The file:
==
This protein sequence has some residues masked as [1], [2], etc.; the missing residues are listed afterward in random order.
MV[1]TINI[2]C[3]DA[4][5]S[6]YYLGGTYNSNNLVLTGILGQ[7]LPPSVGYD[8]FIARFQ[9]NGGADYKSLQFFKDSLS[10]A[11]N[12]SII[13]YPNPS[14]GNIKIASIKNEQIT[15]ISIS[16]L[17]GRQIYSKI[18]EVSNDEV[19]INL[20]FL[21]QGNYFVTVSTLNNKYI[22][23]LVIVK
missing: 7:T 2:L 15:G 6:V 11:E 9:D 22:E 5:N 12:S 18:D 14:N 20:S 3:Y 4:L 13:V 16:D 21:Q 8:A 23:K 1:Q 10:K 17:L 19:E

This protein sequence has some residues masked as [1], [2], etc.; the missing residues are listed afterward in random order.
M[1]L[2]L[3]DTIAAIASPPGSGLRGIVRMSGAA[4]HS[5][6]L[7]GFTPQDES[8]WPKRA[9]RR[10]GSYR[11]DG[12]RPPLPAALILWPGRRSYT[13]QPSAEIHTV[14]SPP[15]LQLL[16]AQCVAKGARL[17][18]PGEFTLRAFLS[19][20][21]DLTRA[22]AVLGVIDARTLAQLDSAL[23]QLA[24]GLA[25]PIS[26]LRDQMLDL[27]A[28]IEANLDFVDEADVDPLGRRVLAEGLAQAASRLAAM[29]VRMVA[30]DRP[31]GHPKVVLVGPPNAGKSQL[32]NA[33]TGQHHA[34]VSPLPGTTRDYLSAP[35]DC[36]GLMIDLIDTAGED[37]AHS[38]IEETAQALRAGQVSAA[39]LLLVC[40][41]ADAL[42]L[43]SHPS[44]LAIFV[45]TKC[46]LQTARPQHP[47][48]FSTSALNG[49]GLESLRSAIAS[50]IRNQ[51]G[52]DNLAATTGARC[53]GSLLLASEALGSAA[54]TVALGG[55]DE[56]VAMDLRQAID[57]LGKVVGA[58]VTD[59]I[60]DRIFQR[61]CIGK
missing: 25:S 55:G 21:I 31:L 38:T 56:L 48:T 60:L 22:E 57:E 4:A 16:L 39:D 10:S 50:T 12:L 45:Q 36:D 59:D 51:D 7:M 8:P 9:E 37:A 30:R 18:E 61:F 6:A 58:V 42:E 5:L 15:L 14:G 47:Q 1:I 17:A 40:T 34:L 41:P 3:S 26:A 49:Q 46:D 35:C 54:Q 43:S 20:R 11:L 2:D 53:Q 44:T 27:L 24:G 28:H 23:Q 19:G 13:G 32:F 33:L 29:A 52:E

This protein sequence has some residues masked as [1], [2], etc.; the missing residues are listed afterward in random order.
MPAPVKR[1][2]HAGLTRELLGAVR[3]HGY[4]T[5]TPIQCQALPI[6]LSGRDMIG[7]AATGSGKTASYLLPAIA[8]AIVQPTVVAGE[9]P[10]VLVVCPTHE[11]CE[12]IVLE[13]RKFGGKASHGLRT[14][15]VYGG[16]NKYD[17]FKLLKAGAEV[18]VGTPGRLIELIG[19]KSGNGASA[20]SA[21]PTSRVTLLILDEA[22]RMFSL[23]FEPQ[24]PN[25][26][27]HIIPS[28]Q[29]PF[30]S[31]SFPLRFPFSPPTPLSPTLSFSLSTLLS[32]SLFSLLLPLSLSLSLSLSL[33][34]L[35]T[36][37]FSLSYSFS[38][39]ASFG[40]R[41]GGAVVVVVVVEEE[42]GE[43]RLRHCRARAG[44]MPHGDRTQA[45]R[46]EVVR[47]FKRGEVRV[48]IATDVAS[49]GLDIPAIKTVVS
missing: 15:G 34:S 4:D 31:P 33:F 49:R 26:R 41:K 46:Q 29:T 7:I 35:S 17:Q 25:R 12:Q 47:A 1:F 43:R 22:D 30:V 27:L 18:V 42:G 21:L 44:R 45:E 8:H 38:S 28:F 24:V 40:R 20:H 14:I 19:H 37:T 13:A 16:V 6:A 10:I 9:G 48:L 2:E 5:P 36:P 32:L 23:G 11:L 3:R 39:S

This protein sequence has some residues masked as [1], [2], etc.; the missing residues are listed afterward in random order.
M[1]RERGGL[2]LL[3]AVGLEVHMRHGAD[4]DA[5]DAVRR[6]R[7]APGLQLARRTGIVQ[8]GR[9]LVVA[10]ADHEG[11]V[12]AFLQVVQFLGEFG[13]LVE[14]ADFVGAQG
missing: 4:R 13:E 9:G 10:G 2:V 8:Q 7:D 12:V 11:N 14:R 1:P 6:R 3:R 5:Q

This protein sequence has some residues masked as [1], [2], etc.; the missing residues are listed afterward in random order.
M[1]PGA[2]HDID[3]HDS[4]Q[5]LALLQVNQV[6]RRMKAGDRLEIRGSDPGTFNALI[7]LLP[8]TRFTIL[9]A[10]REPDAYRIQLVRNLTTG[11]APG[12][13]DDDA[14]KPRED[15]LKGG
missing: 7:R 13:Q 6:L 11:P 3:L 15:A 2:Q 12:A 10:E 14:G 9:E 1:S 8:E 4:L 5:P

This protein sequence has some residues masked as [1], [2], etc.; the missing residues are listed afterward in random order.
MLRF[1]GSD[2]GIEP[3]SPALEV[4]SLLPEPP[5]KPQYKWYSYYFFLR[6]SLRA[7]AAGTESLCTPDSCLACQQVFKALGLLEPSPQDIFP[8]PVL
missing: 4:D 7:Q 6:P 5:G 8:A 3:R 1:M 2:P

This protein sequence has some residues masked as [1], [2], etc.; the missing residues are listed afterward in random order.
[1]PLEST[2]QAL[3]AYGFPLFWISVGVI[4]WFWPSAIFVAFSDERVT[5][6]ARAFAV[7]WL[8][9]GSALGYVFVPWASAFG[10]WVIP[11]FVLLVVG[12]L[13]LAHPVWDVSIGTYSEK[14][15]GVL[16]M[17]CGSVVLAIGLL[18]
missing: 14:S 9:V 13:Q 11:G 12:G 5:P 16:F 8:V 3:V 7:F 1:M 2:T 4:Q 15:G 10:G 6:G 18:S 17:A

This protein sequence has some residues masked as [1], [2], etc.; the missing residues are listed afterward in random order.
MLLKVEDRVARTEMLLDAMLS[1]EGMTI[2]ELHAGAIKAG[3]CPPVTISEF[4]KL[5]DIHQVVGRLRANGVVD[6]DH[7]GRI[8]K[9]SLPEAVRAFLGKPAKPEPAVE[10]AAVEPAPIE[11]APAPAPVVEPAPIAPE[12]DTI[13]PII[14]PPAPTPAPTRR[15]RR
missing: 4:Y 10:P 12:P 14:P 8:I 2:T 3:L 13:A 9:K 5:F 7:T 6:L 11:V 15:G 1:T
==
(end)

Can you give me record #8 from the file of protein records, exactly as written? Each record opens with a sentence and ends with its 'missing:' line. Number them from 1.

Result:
This protein sequence has some residues masked as [1], [2], etc.; the missing residues are listed afterward in random order.
MLLKVEDRVARTEMLLDAMLS[1]EGMTI[2]ELHAGAIKAG[3]CPPVTISEF[4]KL[5]DIHQVVGRLRANGVVD[6]DH[7]GRI[8]K[9]SLPEAVRAFLGKPAKPEPAVE[10]AAVEPAPIE[11]APAPAPVVEPAPIAPE[12]DTI[13]PII[14]PPAPTPAPTRR[15]RR
missing: 4:Y 10:P 12:P 14:P 8:I 2:T 3:L 13:A 9:K 5:F 7:T 6:L 11:V 15:G 1:T